Help to set a program of personal and professional development for women MBA students while at Olin;
Help to identify and set an environment of inclusiveness and sensitivity that pervades the entire Olin community;
Strive to insure gender balance and representation in academics, guest speakers,extracurricular activities, etc.

  • Olin Women’s Mentor Program pairs local women executives with sophomores to help build hard and soft skills and networking activities.
  • OWN IT Women’s Empowerment Conference will be hosted at Olin Business School this fall. OWN IT bridges the gap between female leaders of the 21st century and the millennials who admire them…creating game-changing moments to inspire young women.


  • Weston Career Center Diversity Recruitment Initiative ensures that women and underrepresented minorities have equal access to recruiters during major on-campus recruitment activities, providing guidance to recruiters seeking workplace diversity and offering part-time graduate students and working professionals a dedicated career advising team who can assist students and alumni in the transition to non-traditional employment and alternative workplace arrangements.
  • Women’s Leadership Forum and Certificate Program sponsored by Olin Business School Executive Education Program sharpens the skills of mid-career women leaders who are preparing to succeed in higher executive level positions, including C-suite, that require enterprise-wide management. Topics include how to make decisions confidently, exert power and influence wisely, negotiate strategically, and manage change effectively.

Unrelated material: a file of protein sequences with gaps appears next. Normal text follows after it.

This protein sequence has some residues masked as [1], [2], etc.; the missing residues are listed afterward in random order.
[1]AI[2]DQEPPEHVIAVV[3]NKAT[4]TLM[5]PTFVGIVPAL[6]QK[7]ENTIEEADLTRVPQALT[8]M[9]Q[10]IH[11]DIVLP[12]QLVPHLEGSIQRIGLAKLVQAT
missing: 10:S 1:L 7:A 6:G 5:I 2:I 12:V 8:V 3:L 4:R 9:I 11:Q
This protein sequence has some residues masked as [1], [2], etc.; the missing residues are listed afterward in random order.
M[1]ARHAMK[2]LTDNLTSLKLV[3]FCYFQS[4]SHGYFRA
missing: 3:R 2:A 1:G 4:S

• The Diversity and Inclusion Committee for the Olin Business School is charged with focusing on issues related to gender and ethnic diversity in faculty and staff recruitment; facilitating mentorships for women and underrepresented minorities; and providing support for students, faculty and staff with care giving responsibilities.
  • Diverse faculty recruitment. Since 2007, a 113% increase in faculty members with diverse backgrounds and a 143% increase in female faculty members at Olin Business School.

Image: President Barack Obama and First Lady Michelle Obama walk from Marine One on the South Lawn upon arrival at the White House following a trip to California, June 16, 2014. (Official White House Photo by Pete Souza)